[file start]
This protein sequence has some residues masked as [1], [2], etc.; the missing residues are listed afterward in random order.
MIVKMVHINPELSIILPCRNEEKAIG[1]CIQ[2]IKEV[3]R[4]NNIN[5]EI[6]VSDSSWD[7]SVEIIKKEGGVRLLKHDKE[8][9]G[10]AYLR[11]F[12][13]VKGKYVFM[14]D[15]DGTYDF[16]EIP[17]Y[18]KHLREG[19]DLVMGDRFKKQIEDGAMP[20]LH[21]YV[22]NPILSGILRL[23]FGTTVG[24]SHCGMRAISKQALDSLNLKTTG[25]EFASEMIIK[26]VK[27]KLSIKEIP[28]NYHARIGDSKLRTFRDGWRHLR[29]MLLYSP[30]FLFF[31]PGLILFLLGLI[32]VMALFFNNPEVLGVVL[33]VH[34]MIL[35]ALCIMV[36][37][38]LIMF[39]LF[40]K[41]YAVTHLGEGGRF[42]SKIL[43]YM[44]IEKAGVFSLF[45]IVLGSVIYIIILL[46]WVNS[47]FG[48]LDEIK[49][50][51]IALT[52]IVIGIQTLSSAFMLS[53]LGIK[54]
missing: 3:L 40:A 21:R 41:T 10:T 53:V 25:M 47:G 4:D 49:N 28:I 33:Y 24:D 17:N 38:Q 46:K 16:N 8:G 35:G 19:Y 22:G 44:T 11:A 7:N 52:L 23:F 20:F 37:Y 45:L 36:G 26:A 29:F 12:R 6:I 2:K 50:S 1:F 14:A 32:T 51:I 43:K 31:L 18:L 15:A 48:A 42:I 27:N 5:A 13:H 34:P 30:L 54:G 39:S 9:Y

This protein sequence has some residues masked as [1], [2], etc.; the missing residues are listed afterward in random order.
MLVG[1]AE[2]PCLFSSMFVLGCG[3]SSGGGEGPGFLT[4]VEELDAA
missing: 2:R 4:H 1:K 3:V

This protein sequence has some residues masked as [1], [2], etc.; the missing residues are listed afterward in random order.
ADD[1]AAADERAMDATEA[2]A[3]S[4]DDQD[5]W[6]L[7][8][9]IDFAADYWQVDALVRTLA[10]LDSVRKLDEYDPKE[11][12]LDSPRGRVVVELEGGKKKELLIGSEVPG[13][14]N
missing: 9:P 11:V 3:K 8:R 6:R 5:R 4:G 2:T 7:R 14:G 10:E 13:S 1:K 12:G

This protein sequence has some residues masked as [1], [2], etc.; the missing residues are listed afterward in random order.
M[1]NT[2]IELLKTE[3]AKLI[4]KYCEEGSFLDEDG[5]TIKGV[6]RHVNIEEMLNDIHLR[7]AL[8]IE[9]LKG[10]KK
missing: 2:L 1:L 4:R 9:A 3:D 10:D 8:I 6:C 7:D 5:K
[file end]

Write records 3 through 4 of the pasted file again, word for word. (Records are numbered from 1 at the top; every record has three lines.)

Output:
This protein sequence has some residues masked as [1], [2], etc.; the missing residues are listed afterward in random order.
ADD[1]AAADERAMDATEA[2]A[3]S[4]DDQD[5]W[6]L[7][8][9]IDFAADYWQVDALVRTLA[10]LDSVRKLDEYDPKE[11][12]LDSPRGRVVVELEGGKKKELLIGSEVPG[13][14]N
missing: 9:P 11:V 3:K 8:R 6:R 5:R 4:G 2:T 7:R 14:G 10:E 13:S 1:K 12:G

This protein sequence has some residues masked as [1], [2], etc.; the missing residues are listed afterward in random order.
M[1]NT[2]IELLKTE[3]AKLI[4]KYCEEGSFLDEDG[5]TIKGV[6]RHVNIEEMLNDIHLR[7]AL[8]IE[9]LKG[10]KK
missing: 2:L 1:L 4:R 9:A 3:D 10:D 8:I 6:C 7:D 5:K